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Thursday, June 28, 2007

Book Review: RackGaki

落書き

RackGaki, by Ryo Sanada and Suridh Hassan

Having grown up in Philadelphia in the 1970s, I approached a book on Japanese graffiti warily. That period was the heyday of Cornbread, who is still something of a legend in the city. He was the first “bomber,” and his distinctive tag could be seen on buses, trolleys, trains, police cars, and many, many buildings all over the city. Cornbread and his imitators essentially defaced the city. After his arrest—his many arrests, for multiple crimes—he began tagging prison walls. With the exception perhaps of churches, nothing was sacred.

From Cornbread to Japan.

RackGaki documents the tagger and bomber scene in Japan, which got a relatively late start. By the time Cornbread was an in-and-out of prison drug addict father of 10 in the early ‘90s, graffiti was just debuting in Japan.


Rackgaki
Authors Ryo Sanada and Suridh Hassan trace the origins of tagging in Japan and introduce the premier Japanese “writers,” mainly in Tokyo and Osaka. Much of the showcased work makes use of abandoned buildings and highway underpasses and other relatively unobjectionable spaces as canvases. (Though, of late, the amount of graffiti in Japan is clearly increasing on private property and public places. A recent trip to Nara was notable mainly for the shock of black chicken scratch that blotted many of the storefronts in a heavily touristed area.)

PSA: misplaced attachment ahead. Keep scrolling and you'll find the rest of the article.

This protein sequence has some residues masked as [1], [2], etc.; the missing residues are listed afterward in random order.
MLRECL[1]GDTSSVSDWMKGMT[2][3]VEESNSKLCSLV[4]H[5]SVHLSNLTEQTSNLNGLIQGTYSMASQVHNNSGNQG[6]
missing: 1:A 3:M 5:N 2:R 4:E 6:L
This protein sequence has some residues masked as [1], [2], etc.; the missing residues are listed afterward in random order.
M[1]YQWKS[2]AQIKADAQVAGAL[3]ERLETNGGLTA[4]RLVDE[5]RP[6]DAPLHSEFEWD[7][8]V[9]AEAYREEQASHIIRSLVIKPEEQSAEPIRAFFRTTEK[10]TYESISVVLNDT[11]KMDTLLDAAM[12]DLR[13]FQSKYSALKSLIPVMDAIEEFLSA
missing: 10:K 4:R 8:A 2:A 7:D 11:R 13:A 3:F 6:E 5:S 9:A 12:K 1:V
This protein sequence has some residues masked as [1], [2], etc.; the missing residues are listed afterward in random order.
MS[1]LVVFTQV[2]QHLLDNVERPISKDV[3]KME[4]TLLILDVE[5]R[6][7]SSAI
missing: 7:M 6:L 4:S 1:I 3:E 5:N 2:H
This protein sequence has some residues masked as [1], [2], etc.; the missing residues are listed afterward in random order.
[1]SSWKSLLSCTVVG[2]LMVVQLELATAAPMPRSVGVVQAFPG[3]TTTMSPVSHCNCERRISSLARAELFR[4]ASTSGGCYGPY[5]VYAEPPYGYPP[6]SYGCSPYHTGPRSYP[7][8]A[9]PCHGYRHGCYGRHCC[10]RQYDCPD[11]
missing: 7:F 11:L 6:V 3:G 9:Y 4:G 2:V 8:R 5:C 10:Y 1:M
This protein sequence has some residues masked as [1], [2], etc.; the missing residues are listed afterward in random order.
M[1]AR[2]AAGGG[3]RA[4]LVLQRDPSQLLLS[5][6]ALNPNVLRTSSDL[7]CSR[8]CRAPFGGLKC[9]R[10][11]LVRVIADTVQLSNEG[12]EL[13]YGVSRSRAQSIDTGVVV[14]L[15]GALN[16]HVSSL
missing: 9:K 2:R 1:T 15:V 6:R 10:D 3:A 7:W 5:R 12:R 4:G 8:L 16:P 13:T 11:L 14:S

The work in RackGaki is clearly “Japanese” in that it is influenced by anime and manga, and also uses Chinese characters. Most of the writers though would not pass muster among serious muralists. Among them, though, are several who might find paying work in another medium: Tenga, Esow, and SCA Crew (all based in or near Tokyo), and Zen One and Very from Osaka. In particular, Tenga’s characters are stunningly beautiful and powerful.

The authors subscribe to the school of thought that tagging is an oppressed art form. Whether you agree or not, the photos in RackGaki are worth the price of the book. As in so many fields, Japanese taggers draw on Japan’s visual culture to borrow and create something new.

One wonders what Cornbread, now in his 50s and working in anti-graffiti programs in Philadelphia, would say to his Japanese brothers.

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